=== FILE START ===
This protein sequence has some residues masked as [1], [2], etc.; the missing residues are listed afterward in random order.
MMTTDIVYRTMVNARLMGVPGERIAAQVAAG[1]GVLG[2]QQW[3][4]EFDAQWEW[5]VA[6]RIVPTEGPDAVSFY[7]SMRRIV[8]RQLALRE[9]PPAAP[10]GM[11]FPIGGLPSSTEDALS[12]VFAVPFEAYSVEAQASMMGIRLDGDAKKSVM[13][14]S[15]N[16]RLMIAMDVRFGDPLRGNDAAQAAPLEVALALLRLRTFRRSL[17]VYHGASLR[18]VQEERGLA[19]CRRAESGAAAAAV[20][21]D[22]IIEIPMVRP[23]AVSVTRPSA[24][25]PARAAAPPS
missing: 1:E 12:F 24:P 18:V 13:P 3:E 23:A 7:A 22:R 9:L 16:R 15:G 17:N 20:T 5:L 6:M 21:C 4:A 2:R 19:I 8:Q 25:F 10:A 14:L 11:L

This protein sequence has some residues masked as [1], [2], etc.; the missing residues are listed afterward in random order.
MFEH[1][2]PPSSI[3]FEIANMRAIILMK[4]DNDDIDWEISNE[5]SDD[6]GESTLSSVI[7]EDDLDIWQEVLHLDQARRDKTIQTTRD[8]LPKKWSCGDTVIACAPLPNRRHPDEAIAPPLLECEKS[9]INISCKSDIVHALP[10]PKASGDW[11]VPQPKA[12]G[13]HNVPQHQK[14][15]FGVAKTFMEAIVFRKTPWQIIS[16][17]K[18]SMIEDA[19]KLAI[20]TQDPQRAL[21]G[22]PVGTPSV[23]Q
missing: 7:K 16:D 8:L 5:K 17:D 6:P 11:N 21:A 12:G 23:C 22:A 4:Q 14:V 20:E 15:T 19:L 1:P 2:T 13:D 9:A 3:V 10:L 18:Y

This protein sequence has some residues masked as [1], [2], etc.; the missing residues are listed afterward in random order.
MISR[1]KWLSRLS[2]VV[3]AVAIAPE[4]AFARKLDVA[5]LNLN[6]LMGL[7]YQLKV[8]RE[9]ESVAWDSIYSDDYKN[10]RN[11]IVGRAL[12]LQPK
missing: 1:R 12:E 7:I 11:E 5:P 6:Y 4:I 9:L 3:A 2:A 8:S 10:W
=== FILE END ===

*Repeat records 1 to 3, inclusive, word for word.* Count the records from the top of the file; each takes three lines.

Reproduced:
This protein sequence has some residues masked as [1], [2], etc.; the missing residues are listed afterward in random order.
MMTTDIVYRTMVNARLMGVPGERIAAQVAAG[1]GVLG[2]QQW[3][4]EFDAQWEW[5]VA[6]RIVPTEGPDAVSFY[7]SMRRIV[8]RQLALRE[9]PPAAP[10]GM[11]FPIGGLPSSTEDALS[12]VFAVPFEAYSVEAQASMMGIRLDGDAKKSVM[13][14]S[15]N[16]RLMIAMDVRFGDPLRGNDAAQAAPLEVALALLRLRTFRRSL[17]VYHGASLR[18]VQEERGLA[19]CRRAESGAAAAAV[20][21]D[22]IIEIPMVRP[23]AVSVTRPSA[24][25]PARAAAPPS
missing: 1:E 12:F 24:P 18:V 13:P 3:E 23:A 7:A 22:R 9:L 16:R 15:G 17:N 20:T 5:L 6:M 21:C 4:A 2:R 19:I 8:Q 25:F 10:A 14:L 11:L

This protein sequence has some residues masked as [1], [2], etc.; the missing residues are listed afterward in random order.
MFEH[1][2]PPSSI[3]FEIANMRAIILMK[4]DNDDIDWEISNE[5]SDD[6]GESTLSSVI[7]EDDLDIWQEVLHLDQARRDKTIQTTRD[8]LPKKWSCGDTVIACAPLPNRRHPDEAIAPPLLECEKS[9]INISCKSDIVHALP[10]PKASGDW[11]VPQPKA[12]G[13]HNVPQHQK[14][15]FGVAKTFMEAIVFRKTPWQIIS[16][17]K[18]SMIEDA[19]KLAI[20]TQDPQRAL[21]G[22]PVGTPSV[23]Q
missing: 7:K 16:D 8:L 5:K 17:D 6:P 11:N 21:A 12:G 23:C 22:A 4:Q 14:V 20:E 15:T 19:L 1:P 2:T 13:D 9:A 3:V 10:L 18:Y

This protein sequence has some residues masked as [1], [2], etc.; the missing residues are listed afterward in random order.
MISR[1]KWLSRLS[2]VV[3]AVAIAPE[4]AFARKLDVA[5]LNLN[6]LMGL[7]YQLKV[8]RE[9]ESVAWDSIYSDDYKN[10]RN[11]IVGRAL[12]LQPK
missing: 1:R 12:E 7:I 11:E 5:P 6:Y 4:I 9:L 3:A 2:A 8:S 10:W